Sixty-four years ago today, the film Some Like It Hot premiered. It’s got everything: jazz music, mobsters, trains, cross-dressing, Marilyn Monroe. This movie is considered one of the very best comedy films of all time and for good reason, it is hilariously written Dna directed by Billy Wilder. I am pretty sure this is another film my mother showed to us for the first time, maybe when it was on PBS. You need to see this film.
Title: Some Like It Hot
Directed by Billy Wilder
Produced by Billy Wilder
Screenplay by Billy Wilder, I. A. L. Diamond
Story by Robert Thoeren, Michael Logan
Starring Marilyn Monroe, Tony Curtis, Jack Lemmon, George Raft, Joe E. Brown,Pat O’Brien
Music by Adolph Deutsch
Cinematography Charles Lang
Edited by Arthur P. Schmidt
Production company. Mirisch Company
Distributed by United Artists
Release date March 29, 1959
Running time. 121 minutes
Budget $2.9 million
Box office $40 million
National Board of Review Awards Top Ten Films
British Academy Film Awards Best Foreign Actor for Jack Lemmon
Golden Globe Awards Best Actor in a Motion Picture – Comedy or Musical for Jack Lemmon
Golden Globe Awards Best Actress in a Motion Picture – Comedy or Musical for Marilyn Monroe
Golden Globe Awards Best Motion Picture – Musical or Comedy Some Like It Hot
Academy Awards Best Costume Design—Black and white for Orry-Kelly
Writers Guild of America Awards Best Written Comedy for Billy Wilder, I.A.L. Diamond
Laurel Awards Top Female Comedy Performance for Marilyn Monroe
Laurel Awards Top Male Comedy Performance for Jack Lemmon
Laurel Awards Top Comedy Some Like It Hot
In February 1929 in Prohibition-era Chicago, Joe is a jazz saxophone player and an idealistic gambler and ladies’ man; his level-headed friend Jerry is a jazz double bass player. They work in a speakeasy (disguised as a funeral home) owned by gangster “Spats” Colombo. Tipped off by informant “Toothpick” Charlie, the police, led by treasury agent Mulligan, raid the joint. Joe and Jerry flee, only to accidentally witness Spats and his henchmen exacting revenge on “Toothpick” and his own gang (inspired by the real-life Saint Valentine’s Day Massacre). Poor and eager to get out of town, Joe and Jerry disguise themselves as women named Josephine and Daphne so they can join Sweet Sue and her Society Syncopators, an all-female band headed to Miami. They board a train with the band and its male manager, Bienstock. Joe and Jerry notice Sugar Kane, the band’s vocalist and ukulele player.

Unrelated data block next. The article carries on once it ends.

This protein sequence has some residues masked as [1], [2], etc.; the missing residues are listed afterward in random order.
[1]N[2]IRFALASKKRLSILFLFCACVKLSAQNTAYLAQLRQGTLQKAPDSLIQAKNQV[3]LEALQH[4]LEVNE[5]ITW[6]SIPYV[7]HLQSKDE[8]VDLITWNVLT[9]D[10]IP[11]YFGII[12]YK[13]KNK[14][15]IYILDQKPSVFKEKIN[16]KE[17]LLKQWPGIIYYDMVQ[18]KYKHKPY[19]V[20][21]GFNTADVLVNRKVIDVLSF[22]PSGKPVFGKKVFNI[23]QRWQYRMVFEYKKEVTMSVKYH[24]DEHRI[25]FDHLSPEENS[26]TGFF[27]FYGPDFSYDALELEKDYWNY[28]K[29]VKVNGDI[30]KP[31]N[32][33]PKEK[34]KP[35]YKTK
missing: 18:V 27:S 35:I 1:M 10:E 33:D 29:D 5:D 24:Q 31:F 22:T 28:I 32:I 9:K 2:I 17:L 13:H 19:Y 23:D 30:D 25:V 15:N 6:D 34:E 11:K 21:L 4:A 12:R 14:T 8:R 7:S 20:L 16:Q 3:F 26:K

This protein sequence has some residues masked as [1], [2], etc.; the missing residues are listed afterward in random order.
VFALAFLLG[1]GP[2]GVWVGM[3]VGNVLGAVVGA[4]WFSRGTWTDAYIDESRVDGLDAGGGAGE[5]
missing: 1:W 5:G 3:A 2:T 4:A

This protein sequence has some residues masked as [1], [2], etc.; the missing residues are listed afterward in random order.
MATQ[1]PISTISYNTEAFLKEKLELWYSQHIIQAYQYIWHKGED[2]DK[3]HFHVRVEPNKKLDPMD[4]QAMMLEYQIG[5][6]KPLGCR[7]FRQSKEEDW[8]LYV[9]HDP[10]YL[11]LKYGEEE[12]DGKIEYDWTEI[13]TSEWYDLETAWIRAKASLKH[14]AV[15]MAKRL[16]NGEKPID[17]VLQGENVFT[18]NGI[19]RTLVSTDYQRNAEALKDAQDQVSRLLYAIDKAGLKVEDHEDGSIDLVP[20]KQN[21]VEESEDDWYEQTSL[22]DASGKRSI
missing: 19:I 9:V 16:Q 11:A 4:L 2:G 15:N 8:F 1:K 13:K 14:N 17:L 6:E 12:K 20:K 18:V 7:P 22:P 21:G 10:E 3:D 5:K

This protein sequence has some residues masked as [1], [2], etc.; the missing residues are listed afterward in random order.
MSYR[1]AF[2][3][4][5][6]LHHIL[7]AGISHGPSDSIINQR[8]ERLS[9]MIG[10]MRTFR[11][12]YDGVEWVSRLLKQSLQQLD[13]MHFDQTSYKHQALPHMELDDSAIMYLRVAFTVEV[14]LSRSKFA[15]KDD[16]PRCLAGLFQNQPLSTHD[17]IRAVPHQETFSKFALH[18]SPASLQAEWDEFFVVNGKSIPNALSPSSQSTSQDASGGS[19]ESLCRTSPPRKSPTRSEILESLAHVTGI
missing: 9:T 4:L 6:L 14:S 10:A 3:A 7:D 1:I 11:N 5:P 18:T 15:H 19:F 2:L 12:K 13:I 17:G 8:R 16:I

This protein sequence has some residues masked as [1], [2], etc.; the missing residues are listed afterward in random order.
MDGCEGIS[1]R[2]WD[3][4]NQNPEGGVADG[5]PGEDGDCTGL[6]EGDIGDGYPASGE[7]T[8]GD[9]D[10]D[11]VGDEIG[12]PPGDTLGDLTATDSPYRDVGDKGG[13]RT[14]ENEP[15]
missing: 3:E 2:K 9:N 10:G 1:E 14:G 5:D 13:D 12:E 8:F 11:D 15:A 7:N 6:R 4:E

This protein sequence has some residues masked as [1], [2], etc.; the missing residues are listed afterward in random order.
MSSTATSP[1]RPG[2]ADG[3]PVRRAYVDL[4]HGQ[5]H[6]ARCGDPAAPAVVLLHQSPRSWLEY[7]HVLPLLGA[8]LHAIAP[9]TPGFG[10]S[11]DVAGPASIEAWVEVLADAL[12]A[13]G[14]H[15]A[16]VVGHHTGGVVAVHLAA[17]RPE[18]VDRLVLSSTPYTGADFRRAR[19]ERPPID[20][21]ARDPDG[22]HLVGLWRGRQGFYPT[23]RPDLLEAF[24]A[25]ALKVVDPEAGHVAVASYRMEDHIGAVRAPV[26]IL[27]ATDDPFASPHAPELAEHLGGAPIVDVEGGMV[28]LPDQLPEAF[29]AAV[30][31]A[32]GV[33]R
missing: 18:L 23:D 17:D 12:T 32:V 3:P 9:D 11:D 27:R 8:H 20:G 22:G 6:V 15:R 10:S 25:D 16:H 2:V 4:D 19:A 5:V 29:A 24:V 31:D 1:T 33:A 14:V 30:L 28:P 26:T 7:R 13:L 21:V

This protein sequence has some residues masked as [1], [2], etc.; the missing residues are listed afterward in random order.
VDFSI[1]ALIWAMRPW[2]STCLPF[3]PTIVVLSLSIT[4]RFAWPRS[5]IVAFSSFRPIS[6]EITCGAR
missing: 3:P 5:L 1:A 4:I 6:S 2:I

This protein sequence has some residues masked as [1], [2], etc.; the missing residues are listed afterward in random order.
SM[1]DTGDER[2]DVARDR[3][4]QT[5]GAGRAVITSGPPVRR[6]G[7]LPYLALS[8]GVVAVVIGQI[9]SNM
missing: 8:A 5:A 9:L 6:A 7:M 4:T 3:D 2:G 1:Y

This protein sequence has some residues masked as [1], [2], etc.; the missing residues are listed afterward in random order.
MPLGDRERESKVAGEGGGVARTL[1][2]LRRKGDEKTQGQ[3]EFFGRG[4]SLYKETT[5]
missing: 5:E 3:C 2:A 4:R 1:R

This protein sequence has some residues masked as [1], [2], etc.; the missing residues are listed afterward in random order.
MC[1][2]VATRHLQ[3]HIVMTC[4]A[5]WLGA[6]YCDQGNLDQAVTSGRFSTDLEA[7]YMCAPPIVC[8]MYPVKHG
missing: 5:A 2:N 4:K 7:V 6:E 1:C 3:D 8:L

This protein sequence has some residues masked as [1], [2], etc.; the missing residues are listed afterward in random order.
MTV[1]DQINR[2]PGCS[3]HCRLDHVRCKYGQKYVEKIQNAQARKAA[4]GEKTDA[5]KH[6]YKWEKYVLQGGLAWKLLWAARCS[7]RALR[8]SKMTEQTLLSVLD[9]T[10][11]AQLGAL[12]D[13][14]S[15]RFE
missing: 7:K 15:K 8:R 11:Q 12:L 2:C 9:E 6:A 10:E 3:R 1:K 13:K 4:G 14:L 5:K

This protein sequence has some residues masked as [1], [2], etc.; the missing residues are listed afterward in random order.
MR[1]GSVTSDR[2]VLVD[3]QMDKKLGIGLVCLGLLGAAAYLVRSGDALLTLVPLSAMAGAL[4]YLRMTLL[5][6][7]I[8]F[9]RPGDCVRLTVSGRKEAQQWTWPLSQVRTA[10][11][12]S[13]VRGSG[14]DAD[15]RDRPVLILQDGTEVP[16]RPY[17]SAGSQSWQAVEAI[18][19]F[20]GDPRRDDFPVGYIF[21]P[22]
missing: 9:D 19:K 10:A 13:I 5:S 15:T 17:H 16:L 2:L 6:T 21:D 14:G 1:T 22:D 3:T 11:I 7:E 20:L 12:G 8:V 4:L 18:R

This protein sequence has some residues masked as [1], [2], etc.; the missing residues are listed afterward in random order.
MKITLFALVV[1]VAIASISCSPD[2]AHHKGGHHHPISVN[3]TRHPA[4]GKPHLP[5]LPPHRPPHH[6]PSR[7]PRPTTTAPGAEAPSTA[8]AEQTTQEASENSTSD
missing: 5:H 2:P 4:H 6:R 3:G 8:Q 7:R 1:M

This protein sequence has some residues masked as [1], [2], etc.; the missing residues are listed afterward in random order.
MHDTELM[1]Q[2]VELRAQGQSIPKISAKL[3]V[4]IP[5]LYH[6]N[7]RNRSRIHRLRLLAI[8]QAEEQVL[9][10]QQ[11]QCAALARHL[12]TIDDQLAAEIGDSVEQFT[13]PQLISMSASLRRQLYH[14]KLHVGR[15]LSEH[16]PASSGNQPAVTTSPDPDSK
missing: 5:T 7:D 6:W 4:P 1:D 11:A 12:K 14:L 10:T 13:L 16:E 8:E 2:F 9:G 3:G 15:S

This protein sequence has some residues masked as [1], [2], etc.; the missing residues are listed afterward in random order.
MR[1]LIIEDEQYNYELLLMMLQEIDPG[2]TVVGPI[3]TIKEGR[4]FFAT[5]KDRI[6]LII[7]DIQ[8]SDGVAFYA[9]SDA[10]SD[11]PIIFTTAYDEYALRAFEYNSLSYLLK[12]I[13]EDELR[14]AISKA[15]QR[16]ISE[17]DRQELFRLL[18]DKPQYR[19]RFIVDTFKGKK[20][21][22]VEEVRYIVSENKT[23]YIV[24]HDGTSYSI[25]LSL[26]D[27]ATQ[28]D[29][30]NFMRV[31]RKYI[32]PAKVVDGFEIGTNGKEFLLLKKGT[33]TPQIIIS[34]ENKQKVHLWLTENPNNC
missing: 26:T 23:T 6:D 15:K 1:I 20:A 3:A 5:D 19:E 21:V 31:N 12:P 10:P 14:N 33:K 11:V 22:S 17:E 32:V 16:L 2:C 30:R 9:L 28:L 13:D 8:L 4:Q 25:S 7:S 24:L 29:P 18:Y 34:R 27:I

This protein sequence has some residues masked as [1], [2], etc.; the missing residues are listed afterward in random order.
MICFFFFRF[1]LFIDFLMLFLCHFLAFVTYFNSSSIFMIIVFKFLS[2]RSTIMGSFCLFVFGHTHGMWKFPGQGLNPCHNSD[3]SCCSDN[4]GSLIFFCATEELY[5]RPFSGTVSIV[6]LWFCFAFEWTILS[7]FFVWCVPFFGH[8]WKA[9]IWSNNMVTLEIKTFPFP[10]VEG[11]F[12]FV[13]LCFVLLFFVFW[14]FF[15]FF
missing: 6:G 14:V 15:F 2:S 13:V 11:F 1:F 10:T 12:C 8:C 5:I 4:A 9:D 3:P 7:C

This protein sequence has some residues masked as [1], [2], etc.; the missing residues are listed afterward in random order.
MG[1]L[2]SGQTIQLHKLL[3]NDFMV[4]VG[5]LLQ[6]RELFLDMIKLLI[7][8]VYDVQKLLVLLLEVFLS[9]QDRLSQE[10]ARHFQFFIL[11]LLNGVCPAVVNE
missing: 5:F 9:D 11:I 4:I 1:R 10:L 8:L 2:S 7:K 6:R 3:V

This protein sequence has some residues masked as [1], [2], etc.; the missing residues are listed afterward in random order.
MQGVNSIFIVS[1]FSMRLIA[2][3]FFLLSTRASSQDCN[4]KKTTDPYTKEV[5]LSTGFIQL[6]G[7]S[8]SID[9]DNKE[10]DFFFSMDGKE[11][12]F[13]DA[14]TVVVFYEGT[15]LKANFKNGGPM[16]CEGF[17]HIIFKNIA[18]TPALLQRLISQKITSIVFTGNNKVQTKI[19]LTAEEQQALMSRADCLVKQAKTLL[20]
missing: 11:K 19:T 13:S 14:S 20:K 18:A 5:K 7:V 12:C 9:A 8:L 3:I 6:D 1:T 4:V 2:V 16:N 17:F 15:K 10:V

Joe and Jerry become obsessed with Sugar and compete for her affection while maintaining their disguises. Sugar confides to Joe that she has sworn off male saxophone players, who have stolen her heart in the past and left her with “the fuzzy end of the lollipop”. She has set her sights on finding a gentle, bespectacled millionaire in Florida. During the forbidden drinking and partying on the train, Josephine and Daphne become close friends with Sugar, and must struggle to remember that they are supposed to be girls and cannot make passes at her.
Once in Miami, Joe woos Sugar by assuming a second disguise as millionaire Junior, the heir to Shell Oil, while feigning indifference to her. An actual millionaire, the much-married aging mama’s-boy Osgood Fielding III, tries repeatedly to pick up Daphne, who rejects him. Osgood invites Daphne for a champagne supper on his yacht, New Caledonia. Joe convinces Daphne to keep Osgood occupied onshore so that Junior can take Sugar to Osgood’s yacht, passing it off as his own. Once on the yacht, Junior explains to Sugar that psychological trauma has left him impotent and frigid, but that he would marry anyone who could change that. Sugar tries to arouse sexual response in Junior, and begins to succeed. Meanwhile, Daphne and Osgood dance the tango (“La Cumparsita”) till dawn. When Joe and Jerry get back to the hotel, Jerry announces that Osgood has proposed marriage to Daphne and that he, as Daphne, has accepted, anticipating an instant divorce and huge cash settlement when his ruse is revealed. Joe convinces Jerry that he cannot actually marry Osgood.
The hotel hosts a conference for “Friends of Italian Opera”, which is in fact a major meeting of the national crime syndicate, presided over by “Little Bonaparte”. Spats and his gang from Chicago recognize Joe and Jerry as the witnesses to the Valentine’s Day murders. Joe and Jerry, fearing for their lives, realize they must quit the band and leave the hotel. Joe breaks Sugar’s heart by telling her that he, Junior, must marry a woman of his father’s choosing and move to Venezuela. Joe and Jerry evade Spats’ men by hiding under a table at the syndicate banquet. “Little Bonaparte” has Spats and his men killed at the banquet; again, Joe and Jerry are witnesses and they flee through the hotel. Joe, dressed as Josephine, sees Sugar onstage singing that she will never love again. He kisses her before he leaves, and Sugar realizes that Joe is both Josephine and Junior.
Jerry persuades Osgood to take “Daphne” and “Josephine” away on his yacht. Sugar runs from the stage at the end of her performance and jumps aboard Osgood’s launch just as it is leaving the dock with Joe, Jerry, and Osgood. Joe tells Sugar that he is not good enough for her, that she would be getting the “fuzzy end of the lollipop” yet again, but Sugar wants him anyway. Meanwhile, Jerry lists reasons why “Daphne” and Osgood cannot marry, ranging from a smoking habit to infertility. Osgood dismisses them all; he loves Daphne and is determined to go through with the marriage. Exasperated, Jerry removes his wig and shouts, “I’m a man!” Osgood, unfazed, simply responds: “Well, nobody’s perfect”, to Jerry’s confusion.
I HAVE Seen it. More than A few times.
One of My All-time Favorites.
Thanks for the trip down ‘Memory Lane.”
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Love the movie. I actually bought it because I love Jack Lemmon…Every single time I see him dancing with the flower I start laughing.